13. St Mary's Church, Whitby
St Mary's Church high up on the cliff edge above Whitby harbour. It is overlooking the town and near the ancient abbey (on the right). The church is mostly Norman and Early English with Georgian additions and alterations, so it is quite a mix of architectural history.
The tower of St Mary's Church, Whitby. The main entrance (centre) is paralleled by the Norman south door to its right (shown below).
The Norman south door.
The modern Caedmon Memorial 'Anglo-Saxon' cross by St Mary's Church, beyond is West Cliff and Runswick Bay.
Some of the details on the 'modern' Anglo-Saxon cross near the entrance at the top of the 199 steps.
Caedmon and Hild (St Hilda)
The poet and English sacred song composer CAEDMON who died in AD 680, carved on the 'Celtic Cross' at the top of the 199 steps leading up to St Mary's Church, Whitby
Perhaps a baby's Saxon coffin, with odd decorated carved stones from earlier buildings.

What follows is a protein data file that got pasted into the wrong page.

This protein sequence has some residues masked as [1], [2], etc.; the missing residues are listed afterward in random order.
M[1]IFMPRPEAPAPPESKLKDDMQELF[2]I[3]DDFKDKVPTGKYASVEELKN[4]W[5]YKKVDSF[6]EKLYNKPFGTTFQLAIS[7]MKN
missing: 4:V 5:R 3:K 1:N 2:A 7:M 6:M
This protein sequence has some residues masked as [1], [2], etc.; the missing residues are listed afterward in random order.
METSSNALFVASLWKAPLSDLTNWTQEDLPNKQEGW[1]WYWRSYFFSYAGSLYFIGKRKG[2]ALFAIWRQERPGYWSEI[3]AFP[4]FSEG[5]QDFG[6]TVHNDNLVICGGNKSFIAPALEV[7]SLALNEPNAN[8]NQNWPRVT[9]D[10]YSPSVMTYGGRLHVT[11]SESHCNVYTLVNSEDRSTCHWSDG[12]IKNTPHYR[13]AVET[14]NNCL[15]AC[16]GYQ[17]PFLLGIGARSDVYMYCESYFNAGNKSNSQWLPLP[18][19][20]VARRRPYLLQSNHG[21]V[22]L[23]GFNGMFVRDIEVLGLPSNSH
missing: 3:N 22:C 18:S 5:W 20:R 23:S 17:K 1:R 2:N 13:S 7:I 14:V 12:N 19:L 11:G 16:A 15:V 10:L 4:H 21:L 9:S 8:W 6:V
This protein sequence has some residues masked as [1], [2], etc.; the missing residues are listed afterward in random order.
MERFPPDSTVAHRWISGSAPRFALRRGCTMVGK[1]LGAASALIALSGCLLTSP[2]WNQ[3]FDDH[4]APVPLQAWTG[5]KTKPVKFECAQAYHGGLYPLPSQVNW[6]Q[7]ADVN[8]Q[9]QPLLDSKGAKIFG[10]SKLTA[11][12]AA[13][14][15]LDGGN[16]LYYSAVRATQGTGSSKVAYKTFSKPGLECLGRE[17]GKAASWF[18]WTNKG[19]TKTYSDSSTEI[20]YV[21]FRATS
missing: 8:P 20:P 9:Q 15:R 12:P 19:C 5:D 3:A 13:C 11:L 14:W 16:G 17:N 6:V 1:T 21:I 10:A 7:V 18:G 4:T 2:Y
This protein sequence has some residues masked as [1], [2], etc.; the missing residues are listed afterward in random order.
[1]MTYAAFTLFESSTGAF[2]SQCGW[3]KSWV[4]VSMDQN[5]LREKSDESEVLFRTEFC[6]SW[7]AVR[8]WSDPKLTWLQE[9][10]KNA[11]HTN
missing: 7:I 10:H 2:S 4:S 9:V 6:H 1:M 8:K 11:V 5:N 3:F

The interior was remodelled in the 18th century and the large nave houses the interior columns supporting the galleries above the box pews. In the middle of the picture is the original curved Norman chancel arch.
Looking through the chancel arch to the alter. Parts of the chancel date back to early medieval times.
The tall panelled three-decker pulpit of 1778.
The chest against the north wall is over 300 years old and has three locks. One for the rector and two for the church wardens. In 1743 it contained the Church Plate and Parish records when it was stolen and thrown over the cliff by thieves. The chest was recovered, but empty!
A good old stove to heat the church in winter.
One grave stone near the south-west corner of the church is carved on both sides (neither is very readable!).
The graveyard of St Mary's Church is a favourite 'haunt' of the characters playing out Whitby's Goth Weekend.
Pictures of North Yorkshire, England
docspics photos images © Dr Phil Brown